13     continue on to the next day.

14                           [Video-clip played]

15             MS. WEST:  We're at 52 minutes and 45 seconds.

16        Q.   Do you recognise this room?

17        A.   Yes, I do.

18        Q.   And what is it?

19        A.   This is a room where General Mladic in Crna Rijeka was staying,

20     as far as I know, and we were in that room, always invited having a

21     coffee, whatever.

22        Q.   And the person we see on the screen right now, who is that, the

23     one who is speaking?

24        A.   Yes, this is Ranko Rakanovic, president of

25     Humanitarian Organisation Republika Srpska that we have started organised

Page 25037

 1     and registered in 1992 and we got our registration 1993.

 2        Q.   So he was one of your colleagues; right?

 3        A.   Yes, he was.

 4        Q.   And the person to his right who is in the middle of the screen,

 5     who is that?

 6        A.   That's his brother, Ilija Rakanovic.

 7        Q.   And the person to Ilija's right on left-hand side of the screen,

 8     who is that?

 9        A.   It's moved away from my screen.  I can't recognise.

10        Q.   Okay.  I'll ask you when we see it again.

11                           [Video-clip played]

12             MS. WEST:  Now we're at 52 minutes and 52 seconds.

13        Q.   Who are these two gentlemen on the screen?

14        A.   General Mladic and General Milan Gvero.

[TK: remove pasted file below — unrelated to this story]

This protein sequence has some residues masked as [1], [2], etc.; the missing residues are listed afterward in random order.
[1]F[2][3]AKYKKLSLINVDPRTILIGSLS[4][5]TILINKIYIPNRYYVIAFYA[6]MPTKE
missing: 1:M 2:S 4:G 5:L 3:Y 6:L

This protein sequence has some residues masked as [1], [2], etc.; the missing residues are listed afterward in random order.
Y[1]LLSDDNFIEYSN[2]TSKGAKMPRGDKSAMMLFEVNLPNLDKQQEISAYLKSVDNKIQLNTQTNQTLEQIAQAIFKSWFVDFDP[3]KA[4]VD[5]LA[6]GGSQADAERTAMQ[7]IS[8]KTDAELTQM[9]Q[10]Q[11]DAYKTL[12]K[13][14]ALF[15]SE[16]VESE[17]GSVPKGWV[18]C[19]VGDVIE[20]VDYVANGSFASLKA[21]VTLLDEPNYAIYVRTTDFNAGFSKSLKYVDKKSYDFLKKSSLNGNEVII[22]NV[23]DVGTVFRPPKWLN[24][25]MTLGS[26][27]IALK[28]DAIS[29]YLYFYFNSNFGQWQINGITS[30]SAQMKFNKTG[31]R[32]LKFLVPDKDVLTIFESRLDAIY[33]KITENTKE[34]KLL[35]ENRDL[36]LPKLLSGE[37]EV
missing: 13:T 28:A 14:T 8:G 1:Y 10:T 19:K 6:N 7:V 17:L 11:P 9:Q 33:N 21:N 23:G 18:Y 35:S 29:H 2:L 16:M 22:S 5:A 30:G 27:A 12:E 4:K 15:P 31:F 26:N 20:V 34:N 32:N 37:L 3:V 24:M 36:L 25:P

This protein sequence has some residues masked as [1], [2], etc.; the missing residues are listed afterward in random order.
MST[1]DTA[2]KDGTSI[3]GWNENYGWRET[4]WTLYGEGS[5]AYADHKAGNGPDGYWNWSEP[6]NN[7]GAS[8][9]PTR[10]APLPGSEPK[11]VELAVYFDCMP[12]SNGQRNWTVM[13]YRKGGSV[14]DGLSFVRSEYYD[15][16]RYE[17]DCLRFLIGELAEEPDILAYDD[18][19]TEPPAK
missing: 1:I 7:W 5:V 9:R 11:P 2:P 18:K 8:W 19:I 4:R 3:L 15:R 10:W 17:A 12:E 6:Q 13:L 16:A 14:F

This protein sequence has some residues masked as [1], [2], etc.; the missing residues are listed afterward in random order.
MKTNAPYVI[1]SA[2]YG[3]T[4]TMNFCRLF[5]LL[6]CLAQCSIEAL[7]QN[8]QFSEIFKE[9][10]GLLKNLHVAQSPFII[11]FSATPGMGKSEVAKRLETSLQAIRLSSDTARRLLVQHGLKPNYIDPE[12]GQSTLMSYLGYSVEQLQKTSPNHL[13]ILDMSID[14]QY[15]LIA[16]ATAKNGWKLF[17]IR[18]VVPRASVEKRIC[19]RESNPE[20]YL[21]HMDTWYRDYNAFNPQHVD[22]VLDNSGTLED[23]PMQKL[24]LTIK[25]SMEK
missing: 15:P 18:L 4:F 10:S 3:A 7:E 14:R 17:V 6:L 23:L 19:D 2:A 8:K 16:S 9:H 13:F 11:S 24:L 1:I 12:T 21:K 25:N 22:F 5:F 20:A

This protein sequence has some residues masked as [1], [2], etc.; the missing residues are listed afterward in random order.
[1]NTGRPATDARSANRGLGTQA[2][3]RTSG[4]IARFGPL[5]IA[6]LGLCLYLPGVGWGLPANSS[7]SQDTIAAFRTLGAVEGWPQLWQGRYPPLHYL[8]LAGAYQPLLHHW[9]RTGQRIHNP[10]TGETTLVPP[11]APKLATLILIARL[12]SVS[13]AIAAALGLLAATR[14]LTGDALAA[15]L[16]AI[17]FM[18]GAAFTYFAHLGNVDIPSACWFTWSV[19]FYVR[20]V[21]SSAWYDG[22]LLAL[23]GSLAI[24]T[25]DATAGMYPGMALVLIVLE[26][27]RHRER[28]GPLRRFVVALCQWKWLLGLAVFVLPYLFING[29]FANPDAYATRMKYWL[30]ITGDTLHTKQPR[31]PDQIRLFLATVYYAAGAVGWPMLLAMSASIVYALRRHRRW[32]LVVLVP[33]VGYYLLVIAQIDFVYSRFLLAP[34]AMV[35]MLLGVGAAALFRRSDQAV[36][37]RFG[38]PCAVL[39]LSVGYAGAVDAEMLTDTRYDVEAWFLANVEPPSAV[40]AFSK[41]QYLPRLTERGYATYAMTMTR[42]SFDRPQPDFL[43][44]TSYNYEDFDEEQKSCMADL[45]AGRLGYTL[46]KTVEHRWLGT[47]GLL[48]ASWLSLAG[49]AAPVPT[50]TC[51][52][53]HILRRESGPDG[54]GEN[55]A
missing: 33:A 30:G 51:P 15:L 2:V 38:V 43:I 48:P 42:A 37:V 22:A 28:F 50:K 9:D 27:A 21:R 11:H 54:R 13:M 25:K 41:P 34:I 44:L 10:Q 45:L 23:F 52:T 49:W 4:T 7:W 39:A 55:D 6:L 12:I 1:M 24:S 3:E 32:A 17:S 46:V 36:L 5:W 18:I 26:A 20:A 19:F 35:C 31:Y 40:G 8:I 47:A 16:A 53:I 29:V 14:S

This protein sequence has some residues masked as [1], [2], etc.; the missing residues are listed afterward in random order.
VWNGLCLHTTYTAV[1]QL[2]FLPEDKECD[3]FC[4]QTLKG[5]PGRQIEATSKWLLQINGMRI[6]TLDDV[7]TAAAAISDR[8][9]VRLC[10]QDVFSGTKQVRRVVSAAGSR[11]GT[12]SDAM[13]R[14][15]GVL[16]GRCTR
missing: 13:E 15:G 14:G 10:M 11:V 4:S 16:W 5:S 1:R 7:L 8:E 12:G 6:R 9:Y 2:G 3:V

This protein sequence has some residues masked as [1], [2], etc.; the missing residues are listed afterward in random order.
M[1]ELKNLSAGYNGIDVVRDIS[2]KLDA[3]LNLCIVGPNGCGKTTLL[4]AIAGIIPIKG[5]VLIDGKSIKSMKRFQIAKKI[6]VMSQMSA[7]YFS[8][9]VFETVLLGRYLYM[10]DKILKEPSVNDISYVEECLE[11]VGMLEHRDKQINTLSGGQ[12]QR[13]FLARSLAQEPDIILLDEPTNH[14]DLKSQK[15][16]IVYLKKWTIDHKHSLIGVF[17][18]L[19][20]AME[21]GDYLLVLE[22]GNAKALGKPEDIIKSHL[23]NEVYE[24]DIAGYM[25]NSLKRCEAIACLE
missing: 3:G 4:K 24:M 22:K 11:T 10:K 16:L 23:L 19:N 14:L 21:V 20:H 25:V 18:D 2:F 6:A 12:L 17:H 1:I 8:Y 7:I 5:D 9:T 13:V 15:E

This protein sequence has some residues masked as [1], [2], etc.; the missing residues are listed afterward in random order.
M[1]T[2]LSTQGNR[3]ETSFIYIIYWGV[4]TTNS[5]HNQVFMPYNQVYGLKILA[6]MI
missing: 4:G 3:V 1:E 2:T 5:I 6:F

15        Q.   Thank you.

16                           [Video-clip played]

17             MS. WEST:  We stopped at 54 minutes and 5 seconds.

18        Q.   And here General Mladic said he hopes the area of Zepa will be

19     taken care of in the same way as the area of Srebrenica.  At this time,

20     at this moment, what did you understand had happened in Srebrenica?

21        A.   From this speech, I presumed that Srebrenica was sort of

22     conquered, take over, two or three days before our arrival.

23        Q.   And prior to the speech, had you heard anything else about

24     Srebrenica?

25        A.   Just on travelling from Belgrade to Han Pijesak, Crna Rijeka.  We

Page 25038

 1     had to turn to Bratunac, go little bit around half an hour away, rough

 2     road was, so that we avoid our intelligence.  Petar Salapura was driving

 3     with us says we better go the other route.  Someone could come out from

 4     the forest.  It's safer for us to go back around by the Bratunac.

 5        Q.   And what was the normal route that you typically took from

 6     Belgrade to Han Pijesak?

 7        A.   Normal route was that sort of you could go the better road and

 8     much straighter, much quicker, but then that incident we took a bit a

 9     round route to be safer.

10        Q.   And, if you remember, you said you can go the better road much

11     straighter, much quicker.  Do you know where that went?

12        A.   Well, not exactly.  I wasn't driving, but we went to the sort

13     of -- not to Bratunac but to the -- to the farther straighter.  I can't

14     recall the --

15        Q.   That's fine.

16        A.   -- cities.

17        Q.   That's fine.  Thank you.  We'll continue playing.

18                           [Video-clip played]

19             MS. WEST:  We're at 55 minutes and 42 seconds.

20        Q.   And General Mladic is saying thank you for helping us solve our

21     problems regarding Srebrenica and congratulate you, both you and us, on

22     the occasion of the liberation of the Serb Srebrenica.  At that meeting

23     what problems did you understand they had in Srebrenica?